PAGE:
MARSHALL ISLANDS PROMISES SUBSIDY FOR HEALTH PROGRAM

admin's picture

MAJURO, Marshall Islands (June 29, 2001 – Marshall Islands Journal)---A solution is available to the current funding crisis that has temporarily halted the RMI’s off-island medical referral program.

"For once in the Marshall Islands, we have a short term problem with a long term solution, instead of the other way around," Marshall Islands Social Security Administration board vice chairman Jack Niedenthal told the Journal.

He said that while the health system will be on "shaky ground" until October 1, "MISSA has a firm commitment from the government that beginning in the next fiscal year there will be a substantial subsidy for the referral program and for equipment and drugs that are sorely needed in the hospital.

When the government provides this budgeted subsidy later this year, it will "mark the first time since the law was passed in the early 1990s that the health system and the social security system will be working the way they were designed to," Niedenthal said.

"I believe this will be milestone for the current administration and this country."

 

RMI AGAIN STOPS MEDICAL REFERRALS DUE TO LACK OF FUNDS

MAJURO, Marshall Islands (June 29, 2001 – Marshall Islands Journal)---The Marshall Islands off-island medical referral program was suspended late last week for lack of funding.

The Marshall Islands Social Security Administration issued the announcement last Thursday morning, saying that effective immediately the referral program was halted "pending supplemental funding from the RMI government of $1 million."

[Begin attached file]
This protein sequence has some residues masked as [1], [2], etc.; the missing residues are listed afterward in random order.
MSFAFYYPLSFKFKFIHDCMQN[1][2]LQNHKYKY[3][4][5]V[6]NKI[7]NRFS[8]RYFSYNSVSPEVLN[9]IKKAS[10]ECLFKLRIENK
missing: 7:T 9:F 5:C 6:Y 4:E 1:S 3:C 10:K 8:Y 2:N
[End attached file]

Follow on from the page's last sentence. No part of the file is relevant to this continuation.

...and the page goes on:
MISSA said that certain referrals to Tripler Army Medical Center (Hawai‘i) through the Pacific Islands Health Care Program, pediatric (children’s) referrals to Shriner’s (Hawai‘i), referrals to USAKA Hospital (Kwajalein), and self-referrals under MISSA’s Supplemental Health Plan "will continue uninterrupted."

Two weeks ago, MISSA announced that because a funding crisis had come to a head, with Honolulu hospitals demanding up-front cash payments before they would handle RMI patients, the program would be reduced to absolute emergency-only patients.

The board said that the entire program would be suspended if a total of $2.5 million was not received from the government from June 13 through July 4.

MISSA officials confirmed that the initial $500,000 from the RMI government was received on June 13, but additional funding has not been received, resulting in the medical referral program being suspended.

MISSA reported earlier this month that the RMI owed more than $1.5 million to Hawai‘i hospitals.

The Marshall Islands Journal, Box 14, Majuro, Marshall Islands 96960 E-mail: journal@ntamar.com  Subscriptions (weekly): 1 year US $87.00; international $213.00 (air mail).

Rate this article: 
No votes yet

Add new comment